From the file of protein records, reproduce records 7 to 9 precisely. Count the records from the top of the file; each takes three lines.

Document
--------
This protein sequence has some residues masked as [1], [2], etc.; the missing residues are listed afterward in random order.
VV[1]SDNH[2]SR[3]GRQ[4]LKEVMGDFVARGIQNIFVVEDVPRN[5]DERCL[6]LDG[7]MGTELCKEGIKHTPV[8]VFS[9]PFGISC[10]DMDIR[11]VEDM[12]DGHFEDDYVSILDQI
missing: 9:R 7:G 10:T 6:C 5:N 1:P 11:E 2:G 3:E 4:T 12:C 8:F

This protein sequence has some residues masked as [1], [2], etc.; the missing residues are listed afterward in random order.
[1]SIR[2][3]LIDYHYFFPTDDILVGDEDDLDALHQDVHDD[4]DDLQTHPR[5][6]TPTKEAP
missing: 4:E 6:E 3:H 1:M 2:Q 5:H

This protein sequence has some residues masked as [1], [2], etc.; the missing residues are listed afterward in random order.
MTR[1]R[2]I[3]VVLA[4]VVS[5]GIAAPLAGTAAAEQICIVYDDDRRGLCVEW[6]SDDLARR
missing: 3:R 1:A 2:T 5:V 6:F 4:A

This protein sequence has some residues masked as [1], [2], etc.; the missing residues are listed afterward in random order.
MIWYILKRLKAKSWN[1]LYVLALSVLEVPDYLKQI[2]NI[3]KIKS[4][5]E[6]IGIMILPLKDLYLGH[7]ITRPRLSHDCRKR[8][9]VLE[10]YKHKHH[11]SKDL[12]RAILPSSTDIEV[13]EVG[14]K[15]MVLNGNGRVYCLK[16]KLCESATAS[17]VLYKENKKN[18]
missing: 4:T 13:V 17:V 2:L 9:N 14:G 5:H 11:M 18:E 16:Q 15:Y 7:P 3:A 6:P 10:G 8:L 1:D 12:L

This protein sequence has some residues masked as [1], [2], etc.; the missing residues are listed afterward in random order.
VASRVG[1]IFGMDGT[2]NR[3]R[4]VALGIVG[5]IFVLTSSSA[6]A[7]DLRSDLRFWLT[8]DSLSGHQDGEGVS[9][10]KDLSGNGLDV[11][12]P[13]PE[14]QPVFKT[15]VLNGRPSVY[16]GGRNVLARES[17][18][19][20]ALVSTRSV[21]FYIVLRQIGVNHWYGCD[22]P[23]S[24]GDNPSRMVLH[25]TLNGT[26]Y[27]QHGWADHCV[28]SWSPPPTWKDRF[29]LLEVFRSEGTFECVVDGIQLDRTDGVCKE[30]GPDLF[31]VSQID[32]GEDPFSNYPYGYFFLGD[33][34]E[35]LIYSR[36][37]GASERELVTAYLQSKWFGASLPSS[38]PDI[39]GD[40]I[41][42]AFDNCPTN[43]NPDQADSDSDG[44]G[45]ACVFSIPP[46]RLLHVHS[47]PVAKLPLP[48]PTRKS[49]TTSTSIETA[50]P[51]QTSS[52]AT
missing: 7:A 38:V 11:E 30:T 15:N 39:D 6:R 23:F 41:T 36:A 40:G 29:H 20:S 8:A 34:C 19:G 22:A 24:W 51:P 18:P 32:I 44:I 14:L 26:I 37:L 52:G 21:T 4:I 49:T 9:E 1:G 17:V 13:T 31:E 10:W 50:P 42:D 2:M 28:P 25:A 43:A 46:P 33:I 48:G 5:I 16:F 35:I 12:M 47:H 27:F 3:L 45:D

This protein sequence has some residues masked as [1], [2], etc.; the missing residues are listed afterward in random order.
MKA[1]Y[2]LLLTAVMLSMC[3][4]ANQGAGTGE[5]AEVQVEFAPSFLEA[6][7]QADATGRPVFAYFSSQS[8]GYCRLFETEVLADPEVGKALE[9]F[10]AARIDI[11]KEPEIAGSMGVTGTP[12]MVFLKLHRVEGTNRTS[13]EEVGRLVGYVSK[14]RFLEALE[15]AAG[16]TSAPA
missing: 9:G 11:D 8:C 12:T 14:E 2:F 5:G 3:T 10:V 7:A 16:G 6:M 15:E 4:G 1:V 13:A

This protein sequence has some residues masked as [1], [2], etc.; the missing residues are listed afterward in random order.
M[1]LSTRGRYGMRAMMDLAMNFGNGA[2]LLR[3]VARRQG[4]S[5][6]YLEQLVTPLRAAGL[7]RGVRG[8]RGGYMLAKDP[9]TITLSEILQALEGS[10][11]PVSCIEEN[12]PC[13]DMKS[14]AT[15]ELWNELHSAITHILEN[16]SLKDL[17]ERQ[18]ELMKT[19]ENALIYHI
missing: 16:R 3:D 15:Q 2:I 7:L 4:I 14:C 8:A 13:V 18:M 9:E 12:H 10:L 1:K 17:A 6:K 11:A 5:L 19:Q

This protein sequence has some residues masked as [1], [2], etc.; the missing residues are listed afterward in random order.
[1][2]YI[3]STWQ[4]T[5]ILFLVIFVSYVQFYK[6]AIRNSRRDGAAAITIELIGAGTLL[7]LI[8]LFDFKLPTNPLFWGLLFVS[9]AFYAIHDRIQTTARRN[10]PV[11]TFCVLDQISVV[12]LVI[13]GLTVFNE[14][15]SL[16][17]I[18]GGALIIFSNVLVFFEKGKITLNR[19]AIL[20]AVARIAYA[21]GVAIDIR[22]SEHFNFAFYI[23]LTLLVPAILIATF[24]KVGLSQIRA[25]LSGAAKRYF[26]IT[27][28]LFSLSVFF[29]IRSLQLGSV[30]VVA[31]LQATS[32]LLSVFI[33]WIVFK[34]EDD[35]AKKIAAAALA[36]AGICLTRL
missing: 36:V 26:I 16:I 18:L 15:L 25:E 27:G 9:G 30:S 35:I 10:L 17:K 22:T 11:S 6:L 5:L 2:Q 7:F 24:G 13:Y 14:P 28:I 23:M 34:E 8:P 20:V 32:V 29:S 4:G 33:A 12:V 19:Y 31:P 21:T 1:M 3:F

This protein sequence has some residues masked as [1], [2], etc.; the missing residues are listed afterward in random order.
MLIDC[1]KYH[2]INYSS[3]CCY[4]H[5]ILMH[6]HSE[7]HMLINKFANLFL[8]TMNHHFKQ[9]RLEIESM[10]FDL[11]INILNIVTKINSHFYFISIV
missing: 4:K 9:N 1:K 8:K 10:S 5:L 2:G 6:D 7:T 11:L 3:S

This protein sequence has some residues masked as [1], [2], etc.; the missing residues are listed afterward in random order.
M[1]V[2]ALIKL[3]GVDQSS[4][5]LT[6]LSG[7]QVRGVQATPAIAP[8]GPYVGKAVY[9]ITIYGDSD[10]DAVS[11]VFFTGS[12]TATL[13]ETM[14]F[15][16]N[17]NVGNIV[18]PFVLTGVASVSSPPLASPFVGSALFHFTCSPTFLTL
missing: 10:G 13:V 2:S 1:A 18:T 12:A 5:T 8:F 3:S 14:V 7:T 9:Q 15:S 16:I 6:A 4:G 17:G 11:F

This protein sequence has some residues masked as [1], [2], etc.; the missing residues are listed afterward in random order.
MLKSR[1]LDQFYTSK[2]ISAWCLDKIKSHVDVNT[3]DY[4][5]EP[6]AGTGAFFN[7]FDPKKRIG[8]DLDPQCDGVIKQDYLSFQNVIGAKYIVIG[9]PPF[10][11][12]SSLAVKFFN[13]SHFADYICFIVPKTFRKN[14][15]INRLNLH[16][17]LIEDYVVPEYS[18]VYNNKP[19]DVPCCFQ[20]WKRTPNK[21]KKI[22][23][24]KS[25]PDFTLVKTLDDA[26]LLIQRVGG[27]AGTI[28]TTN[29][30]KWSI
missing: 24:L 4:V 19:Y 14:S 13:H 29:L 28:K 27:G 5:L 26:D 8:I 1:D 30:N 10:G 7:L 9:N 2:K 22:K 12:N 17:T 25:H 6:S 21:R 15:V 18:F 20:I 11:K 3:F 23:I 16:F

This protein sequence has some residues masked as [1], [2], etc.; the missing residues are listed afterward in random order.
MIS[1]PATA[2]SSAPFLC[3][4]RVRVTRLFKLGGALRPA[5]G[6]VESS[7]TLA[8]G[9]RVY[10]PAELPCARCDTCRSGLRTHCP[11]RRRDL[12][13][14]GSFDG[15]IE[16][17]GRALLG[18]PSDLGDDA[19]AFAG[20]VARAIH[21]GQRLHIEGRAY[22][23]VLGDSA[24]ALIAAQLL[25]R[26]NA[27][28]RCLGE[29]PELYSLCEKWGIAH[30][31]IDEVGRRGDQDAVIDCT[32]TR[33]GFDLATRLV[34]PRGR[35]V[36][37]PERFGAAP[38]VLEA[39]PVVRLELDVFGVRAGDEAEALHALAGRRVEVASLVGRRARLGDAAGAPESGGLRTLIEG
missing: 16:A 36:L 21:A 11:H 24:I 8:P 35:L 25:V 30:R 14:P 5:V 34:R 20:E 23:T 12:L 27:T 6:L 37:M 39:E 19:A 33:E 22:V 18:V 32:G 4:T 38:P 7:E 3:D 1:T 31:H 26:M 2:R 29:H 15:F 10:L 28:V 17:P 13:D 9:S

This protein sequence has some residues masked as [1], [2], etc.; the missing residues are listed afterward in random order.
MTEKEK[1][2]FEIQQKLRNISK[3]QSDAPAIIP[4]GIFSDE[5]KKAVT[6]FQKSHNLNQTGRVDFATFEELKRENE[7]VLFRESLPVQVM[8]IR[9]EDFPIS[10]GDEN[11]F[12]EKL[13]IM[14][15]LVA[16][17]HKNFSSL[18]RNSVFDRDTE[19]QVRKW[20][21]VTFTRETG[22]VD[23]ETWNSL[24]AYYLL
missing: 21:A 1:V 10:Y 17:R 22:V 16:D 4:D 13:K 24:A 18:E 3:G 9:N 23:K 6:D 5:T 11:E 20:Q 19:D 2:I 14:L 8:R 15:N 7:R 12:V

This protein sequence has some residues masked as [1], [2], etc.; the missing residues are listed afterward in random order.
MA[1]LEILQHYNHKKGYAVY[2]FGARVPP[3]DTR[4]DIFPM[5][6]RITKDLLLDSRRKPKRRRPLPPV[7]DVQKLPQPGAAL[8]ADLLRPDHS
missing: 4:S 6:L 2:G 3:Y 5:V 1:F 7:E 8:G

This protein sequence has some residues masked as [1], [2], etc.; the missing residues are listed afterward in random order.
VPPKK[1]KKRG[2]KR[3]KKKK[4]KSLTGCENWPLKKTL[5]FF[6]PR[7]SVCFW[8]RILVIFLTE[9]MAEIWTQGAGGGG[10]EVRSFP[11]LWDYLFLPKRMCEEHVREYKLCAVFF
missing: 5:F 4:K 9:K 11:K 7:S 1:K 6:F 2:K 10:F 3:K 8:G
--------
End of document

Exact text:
This protein sequence has some residues masked as [1], [2], etc.; the missing residues are listed afterward in random order.
M[1]LSTRGRYGMRAMMDLAMNFGNGA[2]LLR[3]VARRQG[4]S[5][6]YLEQLVTPLRAAGL[7]RGVRG[8]RGGYMLAKDP[9]TITLSEILQALEGS[10][11]PVSCIEEN[12]PC[13]DMKS[14]AT[15]ELWNELHSAITHILEN[16]SLKDL[17]ERQ[18]ELMKT[19]ENALIYHI
missing: 16:R 3:D 15:Q 2:I 7:L 4:I 14:C 8:A 13:V 18:M 9:E 12:H 10:L 1:K 17:A 6:K 11:A 5:L 19:Q

This protein sequence has some residues masked as [1], [2], etc.; the missing residues are listed afterward in random order.
[1][2]YI[3]STWQ[4]T[5]ILFLVIFVSYVQFYK[6]AIRNSRRDGAAAITIELIGAGTLL[7]LI[8]LFDFKLPTNPLFWGLLFVS[9]AFYAIHDRIQTTARRN[10]PV[11]TFCVLDQISVV[12]LVI[13]GLTVFNE[14][15]SL[16][17]I[18]GGALIIFSNVLVFFEKGKITLNR[19]AIL[20]AVARIAYA[21]GVAIDIR[22]SEHFNFAFYI[23]LTLLVPAILIATF[24]KVGLSQIRA[25]LSGAAKRYF[26]IT[27][28]LFSLSVFF[29]IRSLQLGSV[30]VVA[31]LQATS[32]LLSVFI[33]WIVFK[34]EDD[35]AKKIAAAALA[36]AGICLTRL
missing: 36:V 26:I 16:I 18:L 15:L 25:E 27:G 9:G 30:S 35:I 10:L 17:K 22:T 11:S 6:L 5:L 2:Q 7:F 24:G 13:Y 14:P 28:I 23:M 34:E 8:P 20:V 32:V 29:S 4:G 33:A 12:V 19:Y 31:P 21:T 1:M 3:F

This protein sequence has some residues masked as [1], [2], etc.; the missing residues are listed afterward in random order.
MLIDC[1]KYH[2]INYSS[3]CCY[4]H[5]ILMH[6]HSE[7]HMLINKFANLFL[8]TMNHHFKQ[9]RLEIESM[10]FDL[11]INILNIVTKINSHFYFISIV
missing: 4:K 9:N 1:K 8:K 10:S 5:L 2:G 6:D 7:T 11:L 3:S